Limerick musician to play the recorder for 24 hours

Donal O'Regan

Reporter:

Donal O'Regan

Limerick musician to play the recorder for 24 hours

Caoimhe de Paor, right, with her fellow Palisander band members calls the fundraising initiative ‘a mad event’

IF PRACTICE makes perfect a young Limerick woman will be note perfect after playing the recorder for 24 hours straight.

Caoimhe de Paor, from the Fr Russell Road, and her group – Palisander – are undertaking the feat to purchase their own six foot tall, contrabass recorder.

Caoimhe describes it as “a mad event”. It takes place on Saturday in a recording studio in London, where she is now based.

She got in touch with her local paper as Limerick is where her love of music started.

For many the recorder is a starting point on a musical journey but Caoimhe has fallen in love with the instrument.

“It wasn’t until my undergad year that I discovered there is so much more to the instrument than you think. It doesn’t get the recognition that it deserves and I want to show what it is capable of,” she said.

Caoimhe began her musical studies in Limericks’ Municipal School of Music where she was taught by Maria O’Brien. She continued her studies on recorder and clarinet under Elizabeth Jones in the Cork School of Music. She also played clarinet with the Boherbuoy Brass and Reed Band.

Having graduated with a First Class Honours B.Mus, and achieving first in her class, Caoimhe was named student of the year by the Cork School of Music 

Having graduated with a First Class Honours B.Mus, and achieving first in her class, Caoimhe was named student of the year by the Cork School of Music.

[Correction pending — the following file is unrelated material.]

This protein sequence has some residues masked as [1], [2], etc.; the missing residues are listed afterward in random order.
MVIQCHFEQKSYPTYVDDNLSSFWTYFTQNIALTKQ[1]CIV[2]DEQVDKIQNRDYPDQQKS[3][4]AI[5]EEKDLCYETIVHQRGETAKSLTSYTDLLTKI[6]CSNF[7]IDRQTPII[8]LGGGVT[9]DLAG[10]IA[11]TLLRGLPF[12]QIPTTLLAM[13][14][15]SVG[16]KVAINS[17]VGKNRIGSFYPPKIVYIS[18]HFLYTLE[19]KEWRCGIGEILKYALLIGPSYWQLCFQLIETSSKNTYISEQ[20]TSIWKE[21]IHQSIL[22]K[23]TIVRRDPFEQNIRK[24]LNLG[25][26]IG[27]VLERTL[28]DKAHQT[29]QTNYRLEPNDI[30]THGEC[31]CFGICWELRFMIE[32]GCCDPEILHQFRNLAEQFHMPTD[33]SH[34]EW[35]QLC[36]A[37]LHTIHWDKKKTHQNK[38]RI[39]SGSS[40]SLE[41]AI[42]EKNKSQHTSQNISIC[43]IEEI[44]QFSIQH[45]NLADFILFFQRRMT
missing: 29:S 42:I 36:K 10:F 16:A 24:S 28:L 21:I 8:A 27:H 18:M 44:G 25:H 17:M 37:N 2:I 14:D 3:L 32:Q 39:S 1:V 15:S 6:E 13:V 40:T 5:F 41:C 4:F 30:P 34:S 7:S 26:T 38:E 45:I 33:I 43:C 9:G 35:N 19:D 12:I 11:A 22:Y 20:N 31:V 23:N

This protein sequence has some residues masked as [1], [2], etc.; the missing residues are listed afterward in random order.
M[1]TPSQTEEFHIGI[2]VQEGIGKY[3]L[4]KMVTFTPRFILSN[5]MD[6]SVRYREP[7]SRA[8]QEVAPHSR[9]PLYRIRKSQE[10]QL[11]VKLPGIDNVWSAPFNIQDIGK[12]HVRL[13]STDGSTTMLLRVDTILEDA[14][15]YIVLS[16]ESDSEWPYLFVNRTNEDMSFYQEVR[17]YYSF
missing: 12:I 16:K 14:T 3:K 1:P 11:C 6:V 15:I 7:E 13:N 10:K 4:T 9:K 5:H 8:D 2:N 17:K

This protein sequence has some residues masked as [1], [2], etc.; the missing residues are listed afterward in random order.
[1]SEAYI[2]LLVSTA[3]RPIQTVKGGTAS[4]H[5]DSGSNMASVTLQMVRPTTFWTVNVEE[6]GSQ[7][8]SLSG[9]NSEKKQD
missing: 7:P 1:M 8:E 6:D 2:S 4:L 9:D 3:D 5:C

The young Limerick woman beat off competition from some of the most talented musicians in the world to be accepted in to the prestigious Guildhall School of Music’s masters programme. 

Palisander has a growing reputation in the music industry and also work with a charity providing access to live music for the elderly and for children with special educational needs and disabilities. Having the giant recorder in their reportoire can only add to their success.

“We are nearly half way to the total cost of the instrument and have £2,400 left to raise before May 2016, when we will lose the funding we have already received,” said Caoimhe.

Palisander has also worked at the Wigmore Hall’s Chamber tots series. In a nice coincidence a Lisnagry man, John Gilhooly, is the director of one of the world’s great concert halls and Caoimhe’s mum Derbhile was the principal of Castleconnell National School in the same parish for many years.

If you would like to support Caoimhe log onto https://www.gofundme.com/palisander24